To be honest, this book never stood a chance with me. Why? Because when a historian (me) reads a fictitious account (The Paris Architect) that takes place in her field of knowledge (Vichy France,) she is bound to be overly critical. Here’s a quick look at what I liked and didn’t like about this book.


  1. The premise was interesting. An architect creates hiding places for Jews in Paris under Nazi Occupation.
  2. The protagonist was complex. Lucien Bernard hadn’t seen work since WWII began. Desperate for money, he agrees to design a hiding place for a wealthy Jew in return for a large sum of money and the promise of a huge commission. Bernard isn’t particularly likable in the beginning, having no compassion for his fellow man suffering at the hands of the Nazis. His story is similar to other’s from the Holocaust; initially, Lucien was a war profiter who capitalized on other’s sufferings. However, much like Oskar Schindler, he realized the importance of helping the Nazis’ victims and became a staunch ally to the Jews.
  3. The author, Charles Belfoure, is an architect. His knowledge of building techniques really shine in this book and provides exceptional details that help the narrative.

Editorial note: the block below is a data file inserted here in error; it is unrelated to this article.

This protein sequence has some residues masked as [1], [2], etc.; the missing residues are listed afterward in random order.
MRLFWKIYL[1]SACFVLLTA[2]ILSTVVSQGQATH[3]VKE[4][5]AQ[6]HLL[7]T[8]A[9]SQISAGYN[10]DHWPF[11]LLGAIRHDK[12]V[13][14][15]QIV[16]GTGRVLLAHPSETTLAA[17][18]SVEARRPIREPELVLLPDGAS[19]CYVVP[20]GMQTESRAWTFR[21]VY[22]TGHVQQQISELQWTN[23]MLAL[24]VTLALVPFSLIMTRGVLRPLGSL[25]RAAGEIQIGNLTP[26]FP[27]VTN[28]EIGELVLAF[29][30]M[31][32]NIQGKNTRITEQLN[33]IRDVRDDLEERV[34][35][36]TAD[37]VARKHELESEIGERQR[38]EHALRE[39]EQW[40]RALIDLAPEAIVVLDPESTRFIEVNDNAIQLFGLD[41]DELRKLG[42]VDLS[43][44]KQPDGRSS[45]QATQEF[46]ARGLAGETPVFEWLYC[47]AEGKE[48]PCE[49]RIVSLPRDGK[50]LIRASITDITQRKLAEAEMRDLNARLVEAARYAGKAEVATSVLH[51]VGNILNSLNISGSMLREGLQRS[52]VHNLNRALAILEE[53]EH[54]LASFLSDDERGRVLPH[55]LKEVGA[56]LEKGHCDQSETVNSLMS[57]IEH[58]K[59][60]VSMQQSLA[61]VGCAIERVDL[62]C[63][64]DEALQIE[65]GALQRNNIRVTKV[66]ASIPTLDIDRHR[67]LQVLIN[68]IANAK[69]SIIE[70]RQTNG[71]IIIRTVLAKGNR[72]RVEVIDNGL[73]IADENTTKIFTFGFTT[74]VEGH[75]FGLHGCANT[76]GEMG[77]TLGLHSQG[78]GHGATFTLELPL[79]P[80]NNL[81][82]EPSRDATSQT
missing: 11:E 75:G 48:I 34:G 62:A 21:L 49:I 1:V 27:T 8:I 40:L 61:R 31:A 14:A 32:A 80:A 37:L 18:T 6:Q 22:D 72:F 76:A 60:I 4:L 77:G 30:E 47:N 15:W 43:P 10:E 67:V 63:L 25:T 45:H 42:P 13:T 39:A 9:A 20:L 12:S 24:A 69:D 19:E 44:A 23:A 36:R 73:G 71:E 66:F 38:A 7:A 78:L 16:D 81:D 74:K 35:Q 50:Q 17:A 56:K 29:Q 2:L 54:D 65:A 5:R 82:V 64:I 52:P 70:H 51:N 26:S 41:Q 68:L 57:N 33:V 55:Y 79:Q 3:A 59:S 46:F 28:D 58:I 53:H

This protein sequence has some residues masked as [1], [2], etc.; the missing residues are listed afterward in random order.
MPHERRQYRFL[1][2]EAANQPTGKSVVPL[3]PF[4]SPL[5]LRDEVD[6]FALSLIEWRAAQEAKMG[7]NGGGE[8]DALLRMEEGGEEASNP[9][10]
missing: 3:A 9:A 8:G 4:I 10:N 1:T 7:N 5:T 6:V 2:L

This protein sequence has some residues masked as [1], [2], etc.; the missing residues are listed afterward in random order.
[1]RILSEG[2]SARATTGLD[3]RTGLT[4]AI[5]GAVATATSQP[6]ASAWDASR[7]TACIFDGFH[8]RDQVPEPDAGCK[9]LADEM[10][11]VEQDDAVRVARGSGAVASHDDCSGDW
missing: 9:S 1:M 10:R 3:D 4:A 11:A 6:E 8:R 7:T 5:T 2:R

Didn’t Like:

  1. Some of the history wasn’t right. His description of Vichy, Jewish deportations, and the Resistance are in line with Vichy scholarship. However, he mentions Maurice Papon in passing and makes two claims that aren’t true. First, Belfoure states that Papon was an architect. In two years of studying this man (I wrote my thesis on ol’ Maurice,) I never found any indication that he was an architect. Papon had an extensive career as a civil servant, but that’s it. Second, he claims that Papon was involved in the Parisian police during WWII, that’s simply not the case. Papon was in charge of the Jewish Question division in the Bordeaux area during the Second World War. While it is true he organized Jewish deportations, he did not do so in Paris. In fact, he did not become chief of police in Paris until after the war.